Vietnamese Prime Minister Nguyen Xuan Phuc’s attendance at the G7 in Quebec from June 8-to-10 at the invitation of Prime Minister Justin Trudeau is of special significance as the two countries hold various activities to celebrate the 45th anniversary of diplomatic ties.
Canada and Vietnam elevated their longstanding relationship to a Comprehensive Partnership during Trudeau’s official visit to Vietnam in November 2017. The move not only demonstrates the resolve of the two countries’ leaders to strengthen bilateral friendship and co-operation, but also creates a driving force for the substantive and effective development of further bilateral ties with multi-faceted benefits for both countries.
Two-way trade and investment is an important driving force for the Vietnam-Canada relationship, with both sides attaching importance to promoting trade and investment exchanges in key sectors. Currently, Vietnam is an important market for Canadian products such as buckwheat, canola oil, lentil seeds, farm produce and seafood, while Canada is importing mobile phones and electronic appliances from Vietnam.
With bilateral trade enjoying an average annual growth of 20-25 per cent, Vietnam has been Canada’s biggest trade partner in the Association of Southeast Asian Nations (ASEAN) since 2015. The two countries have set a target of raising two-way trade to US$10 billion a year in the next 10 years, from the nearly US$5 billion in 2017.
Canada now ranks 14th among 112 nations and territories investing in Vietnam, with 149 projects worth a total of US$4.1 billion. It is also one of the leading official development assistance (ODA) providers for Vietnam, with over C$800 million (US$618 million) allocated to Vietnam since 1990. Canada’s ODA is focused on helping Vietnam enhance its capacity to better respond to non-traditional security challenges, including climate change, environmental issues, sustainable development, and new-style rural development.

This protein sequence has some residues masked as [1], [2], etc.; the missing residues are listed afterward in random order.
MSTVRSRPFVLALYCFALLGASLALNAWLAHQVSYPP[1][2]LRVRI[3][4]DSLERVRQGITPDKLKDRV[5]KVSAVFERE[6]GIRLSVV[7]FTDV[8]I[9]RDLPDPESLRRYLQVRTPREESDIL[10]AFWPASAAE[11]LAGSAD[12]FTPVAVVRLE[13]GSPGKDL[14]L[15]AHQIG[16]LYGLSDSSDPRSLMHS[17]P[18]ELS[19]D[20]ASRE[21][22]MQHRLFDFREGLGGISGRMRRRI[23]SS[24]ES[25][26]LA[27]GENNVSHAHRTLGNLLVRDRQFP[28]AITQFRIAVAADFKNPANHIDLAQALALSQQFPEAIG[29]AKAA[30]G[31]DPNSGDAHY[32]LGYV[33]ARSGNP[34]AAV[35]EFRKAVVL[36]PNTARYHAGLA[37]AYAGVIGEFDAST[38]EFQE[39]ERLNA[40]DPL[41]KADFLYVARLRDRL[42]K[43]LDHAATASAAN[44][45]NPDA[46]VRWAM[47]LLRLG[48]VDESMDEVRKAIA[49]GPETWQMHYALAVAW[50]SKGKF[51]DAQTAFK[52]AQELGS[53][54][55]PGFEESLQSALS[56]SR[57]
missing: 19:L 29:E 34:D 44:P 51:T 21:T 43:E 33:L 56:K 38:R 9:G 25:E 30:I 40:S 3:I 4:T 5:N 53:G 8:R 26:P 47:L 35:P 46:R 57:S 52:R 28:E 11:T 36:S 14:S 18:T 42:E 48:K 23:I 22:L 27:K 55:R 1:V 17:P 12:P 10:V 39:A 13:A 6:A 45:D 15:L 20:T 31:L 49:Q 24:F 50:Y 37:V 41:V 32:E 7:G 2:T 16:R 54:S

The Comprehensive and Progressive Trans-Pacific Partnership (CPTPP), of which both countries are members, is expected to open up even more opportunities and markets for their goods, and allow both countries to help each other access regional and world markets. The CPTPP will create a level playing field and expand bilateral trade flows through tax cuts for each other’s products.
Education-training is also a bright spot in bilateral ties, with the number of Vietnamese students in Canada rising two-fold in the past 10 years, making Vietnam the top country in ASEAN in terms of students in Canada. In recent years, Canada has stepped up educational promotion and collaboration with Vietnam’s educational institutions to attract more Vietnamese students. Many scholarship programs have been carried out and proved effective.
Indeed, Vietnam has been a priority partner of Canada in Asia in its three important policies: the Global Markets Action Plan, the International Education Strategy, and the development assistance policy. Strong development in education and training co-operation has helped promote people-to-people diplomacy and contributed to mutual understanding. In addition, the diaspora community of around 250,000 Vietnamese people in Canada is serving as an important bridge to help tighten bilateral co-operation in all fields.
Defence-security collaboration has been stepped up as well, in conformity with the comprehensive partnership framework. Most recently, Canadian Minister of National Defence, Harjit Singh Sajjan, paid a visit to Vietnam from June 4-to-6 to discuss ways to enhance co-operation in areas of mutual concern such as the defence industry, personnel training, and United Nations’ peacekeeping missions.
In the Joint Statement issued during Prime Minister Justin Trudeau’s official visit to Vietmam in November 2017, the two countries’ leaders agreed to a comprehensive, substantive, effective, stable, and sustainable relationship bilaterally, regionally as well as internationally, in order to meet the two countries’ interests and to contribute to maintaining peace, stability, co-operation and development in the Asia Pacific and around the world.
In this context, Prime Minister Nguyen Xuan Phuc’s visit to Canada will help deepen the bilateral Comprehensive Partnership, helping step up co-operation opportunities in various fields and develop bilateral ties in a more practical, intensive, and effective manner.